Tuesday, February 5, 2013

In the jar - a vintage skirt

One item down, eleven to go!  Yes, my Sewlutions commitment to make at least one item per month is actually achieving the desired effect.  To get me sewing again.  Made in a navy Bengaline Suiting fabric which I've had in my stash for about six months, my first make for 2013 is finished.  I finished it a week ago and I'm only just getting round to posting about it now.

I really shouldn't do that wash'n'wear look with my hair - terrible!

The pattern; a simple 6 gore vintage skirt pattern that was my mothers.  I'm not sure what the vintage is, but I think it's around late 1940s or 1950s.   I'd love it if anyone can tell me.  It's Australian Home Journal pattern #12158.

Having never used a vintage pattern before I found it to be a very interesting experience.  Never doubting for a moment, I opened the packet and found all four pattern pieces inside and in very good condition.  There were slight tears in the edges of all pieces as you would expect considering its age and a piece of tape mending a little tear in one.  What surprised me was the fact that there were no instructions just the layout diagram on the envelope which as you can see on the left, is very faded.  Now, I know that the free patterns you get with the magazine have the instructions in the magazine but I think this is a purchased one.  Meeh... I don't need instructions, it's a six gore skirt and I've made them before.  It'll be easy.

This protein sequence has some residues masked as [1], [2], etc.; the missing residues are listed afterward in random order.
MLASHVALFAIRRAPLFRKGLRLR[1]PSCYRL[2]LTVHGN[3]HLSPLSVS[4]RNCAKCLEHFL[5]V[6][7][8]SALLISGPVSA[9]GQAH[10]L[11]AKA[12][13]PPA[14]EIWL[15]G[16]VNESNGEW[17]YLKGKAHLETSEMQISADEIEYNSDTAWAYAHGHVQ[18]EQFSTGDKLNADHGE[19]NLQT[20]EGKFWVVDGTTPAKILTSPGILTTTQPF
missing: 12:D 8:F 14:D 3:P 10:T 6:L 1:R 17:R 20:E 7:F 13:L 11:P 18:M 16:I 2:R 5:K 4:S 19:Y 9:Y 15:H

Luckily I read the packet first as it turned out that seam allowances were NOT included.  The pattern is an unmarked pattern so I'm like, where's the straight grain?  The two center panels are on the fold, not a problem.  Guess I'll just eyeball the other two pieces.  I think I got it right because the skirt hangs well as you can see.

I chose this pattern because it has no waistband and being short in the waist this is my best option for skirts.  My biggest problem with no waistband and no instructions was how should I finish the waist.  I remembered that mum had often used petersham (the real stuff, not the grosgrain ribbon often used nowadays) when I was young, so I decided to try that.  Well, that was stupid!!  With the zipper in the side, I had been taught the correct way to insert it was to do a lapped zip.  So I did.  Turns out it's almost impossible to finish the petersham on the inside at the zip opening and anyway it was sooo... scratchy I ripped it out removed it and made a facing, which by the way is not finished well inside at the zipper either, but at least it doesn't scratch me.

Knowing that vintage patterns are less roomy than modern ones I didn't trim the seam allowances in case it was a bit tight leaving me with plenty of room to let it out.  The sizing on the pattern fitted me perfectly and being the lazy person I am I left those seam allowances in :)  The only alteration I made was to shorten the length by approximately 10cm then I took a 2cm hem which wasn't allowed for.   Because of the new length I styled it with a modern t-shirt and cardigan instead of going for a vintage look.  If I make this skirt again I will insert an invisible zipper and make a longer length to style it in a more vintage way.

Skirt; Australian Home Journal # 12158
T-shirt; Target - years ago
Cardigan; Target also years old.


  1. Looks like the perfect basic in a terrific useful colour. Way to go, Shelly, checking out a vintage pattern!

  2. That is so classic. In years to come it will still be in style. Very nice.

  3. Thanks, it's a classic piece that will be worn often for a long time. I hope! :)

  4. Looks fabulous! Well done on such a lovely and wearable make xx


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